Introduction to Literature

Reading in the Digital Age

The Work for Week 2

Unit Theme: Culture and Identity

Week 2 Focus: Fiction and Nonfiction


My Week 2 Rundown



(Terms to Know: Narrator and point of view.)

This Week’s Reading


Before you begin this week’s reading, review the discussion prompts for this week: Considering the Clash of Cultures in Literature and How Fiction and Nonfiction Function. The following texts will serve as the basis for this week’s discussion:

  • Required:
    • Introduction to “Culture and Identity” section, Literature: The Human Experience (hereafter LHE) 524-25.
    • (Fiction) “A Rose for Emily” by William Faulkner, LHE 526-33.
    • (Fiction) “Girl” by Jamaica Kincaid, LHE 566-67. 
    • (Fiction) Individual choice: Read at least one of the remaining stories in the “Fiction” section of “Culture and Identity” in LHE.
    • (Nonfiction) “Shooting an Elephant” by George Orwell, LHE 694-99. 
    • (Nonfiction) “Ironed Blue Sky, 88° F” by Abeer Hoque, LHE 710-13. Read this in conjunction with William Blake’s “The Tyger” (LHE 130), which Hoque responds to in her essay.
    • (Nonfiction) Individual choice: Read at least one of the remaining essays in the “Essays” section of “Culture and Identity” in LHE (this includes “African Literature: What Tradition?” by Es’kia Mphahlele).

  • Supplemental
    • “One View of Culture,” in which I talk about several principles that can be used to talk about culture.
    • (Strongly encouraged) “Reading Fiction,” LHE 6-11. Review the questions listed on pages 10-11 under “Exploring Fiction.” You might want to dog ear these pages and return to them as we discuss fiction throughout the semester.
    • (Strongly encouraged) “Reading Essays” LHE 30-36. Review the questions listed on page 36 under “Exploring Essays.” You might want to dog ear these pages and return to them as we discuss nonfiction throughout the semester.
    • (Audio) Faulkner’s “A Rose for Emily” read by Miette of “Miette’s Bedtime Story Podcast.”
    • (Video) “Girl by Jamaica Kincaid – Film Interpretation for ENG4UN-01” by Dilani Pieris.
    • (Video) “10 Questions for Jamaica Kincaid,” Time Magazine interview with the author.
    • (Video) “‘Shooting an Elephant’ by George Orwell” read by harveydinio.
    • (Web page) “Abeer Hoque” on KQED’s “The Writer’s Block” (San Francisco” reading her short story “Swing State.”


Other Preparation Activities

  • Record two entries in your Reading Notebook.
  • Search the internet for an online resource that supplements one of the texts from this week’s reading (see my list of supplemental texts for examples of what you might find). Once you’ve found your resource, paste a link in this shared Google spreadsheet. Be sure to fill in all the information asked for in the sheet.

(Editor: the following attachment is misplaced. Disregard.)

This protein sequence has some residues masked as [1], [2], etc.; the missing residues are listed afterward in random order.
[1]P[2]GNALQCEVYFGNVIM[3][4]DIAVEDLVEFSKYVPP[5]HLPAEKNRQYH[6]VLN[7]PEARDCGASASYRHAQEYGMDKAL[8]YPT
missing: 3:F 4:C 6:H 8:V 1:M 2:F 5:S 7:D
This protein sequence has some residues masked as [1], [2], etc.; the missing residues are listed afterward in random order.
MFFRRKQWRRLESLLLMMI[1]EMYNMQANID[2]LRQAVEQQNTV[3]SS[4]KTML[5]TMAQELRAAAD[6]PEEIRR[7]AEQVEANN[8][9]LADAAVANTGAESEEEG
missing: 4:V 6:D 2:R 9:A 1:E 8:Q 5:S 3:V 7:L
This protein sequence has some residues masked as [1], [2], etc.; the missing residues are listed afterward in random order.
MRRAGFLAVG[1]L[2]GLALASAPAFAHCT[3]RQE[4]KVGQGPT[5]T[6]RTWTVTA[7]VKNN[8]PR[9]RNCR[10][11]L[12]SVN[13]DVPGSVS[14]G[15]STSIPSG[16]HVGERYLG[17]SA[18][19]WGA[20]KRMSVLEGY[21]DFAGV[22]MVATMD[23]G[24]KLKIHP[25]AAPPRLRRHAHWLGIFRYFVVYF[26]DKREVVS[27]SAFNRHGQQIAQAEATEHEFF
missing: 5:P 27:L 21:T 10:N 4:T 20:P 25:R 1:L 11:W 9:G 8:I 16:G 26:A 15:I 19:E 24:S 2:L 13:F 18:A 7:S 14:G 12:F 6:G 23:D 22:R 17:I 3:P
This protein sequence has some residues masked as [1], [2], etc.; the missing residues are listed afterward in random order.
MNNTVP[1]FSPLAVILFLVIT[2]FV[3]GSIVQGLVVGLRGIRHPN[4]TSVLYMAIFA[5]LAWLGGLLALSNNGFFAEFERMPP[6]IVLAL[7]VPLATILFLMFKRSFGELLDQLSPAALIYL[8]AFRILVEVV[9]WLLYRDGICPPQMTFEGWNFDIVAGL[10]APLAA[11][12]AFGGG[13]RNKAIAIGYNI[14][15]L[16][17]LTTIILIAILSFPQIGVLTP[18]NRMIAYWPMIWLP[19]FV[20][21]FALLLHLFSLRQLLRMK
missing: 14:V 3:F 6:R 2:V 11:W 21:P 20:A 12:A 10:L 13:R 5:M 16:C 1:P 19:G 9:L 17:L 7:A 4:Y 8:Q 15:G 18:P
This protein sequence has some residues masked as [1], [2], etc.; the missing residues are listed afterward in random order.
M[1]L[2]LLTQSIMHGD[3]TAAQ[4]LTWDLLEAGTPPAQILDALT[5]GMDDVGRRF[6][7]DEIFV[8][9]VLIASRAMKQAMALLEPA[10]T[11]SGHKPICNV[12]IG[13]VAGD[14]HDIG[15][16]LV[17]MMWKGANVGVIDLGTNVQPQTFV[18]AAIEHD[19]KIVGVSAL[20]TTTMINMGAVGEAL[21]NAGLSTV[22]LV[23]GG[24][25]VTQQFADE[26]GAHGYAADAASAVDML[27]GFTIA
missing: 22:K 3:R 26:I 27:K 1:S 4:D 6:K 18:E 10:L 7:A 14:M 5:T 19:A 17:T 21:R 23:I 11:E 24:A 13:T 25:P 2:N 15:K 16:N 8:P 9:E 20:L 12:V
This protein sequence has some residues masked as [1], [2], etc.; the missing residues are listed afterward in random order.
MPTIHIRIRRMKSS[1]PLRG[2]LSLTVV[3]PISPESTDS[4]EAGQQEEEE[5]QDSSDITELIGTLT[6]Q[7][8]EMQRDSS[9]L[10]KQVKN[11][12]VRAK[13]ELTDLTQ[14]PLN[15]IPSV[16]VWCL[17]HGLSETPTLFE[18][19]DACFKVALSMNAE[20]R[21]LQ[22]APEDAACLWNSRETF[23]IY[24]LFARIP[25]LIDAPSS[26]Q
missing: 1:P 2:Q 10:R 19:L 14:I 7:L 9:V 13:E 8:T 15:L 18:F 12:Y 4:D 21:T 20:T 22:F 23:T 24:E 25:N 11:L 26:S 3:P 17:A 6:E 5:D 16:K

• If you haven’t done so already, add your Twitter username to the document on the flipside of this link.



*Unless otherwise noted, assignments are due by midnight of the date posted.


1 Comment

  1. I read Girl and Ironed Blue Sky 88 F. As I read Girl I could see a young girl being described as what her mother did not want to become a slut. It sounded to me as if her mother had that title. Her mother was a hard working women that did things her own way and wanted to pass it on to her daughter and had high hopes she would turn out to become someone great. As a women a women in the past had a certain role play and that was very important that they took good care of the house and made the meals correct. The mother’s biggest fear was that her daughter was going to become a slut and not a wonderful young lady. I feel that Jamaica Kincaid wrote a straight to the point text. Girls turn into ladies and they have a lot of things that they need to learn to become a modest well rounded lady.
    Reading Blue Sky 88 F. I feel that Abeer Hoque was an interesting young boy. He was smart, and looked at the bigger picture. He was not scared to learn but did forget some of the things taught. This thesis was about the students learning and the uniforms that choose for them. Pleats and checkers were the choice that they were given. The culture was a small town strict rules and full of high expectations. This little boy in the classroom seems nervous, as if he had heard how mean this teacher Mr. Eze is. He was worried about his cane he walked with and the poem he had to recite.
    I enjoyed both text fiction and non-fiction I just placed myself in the narrators point of view.

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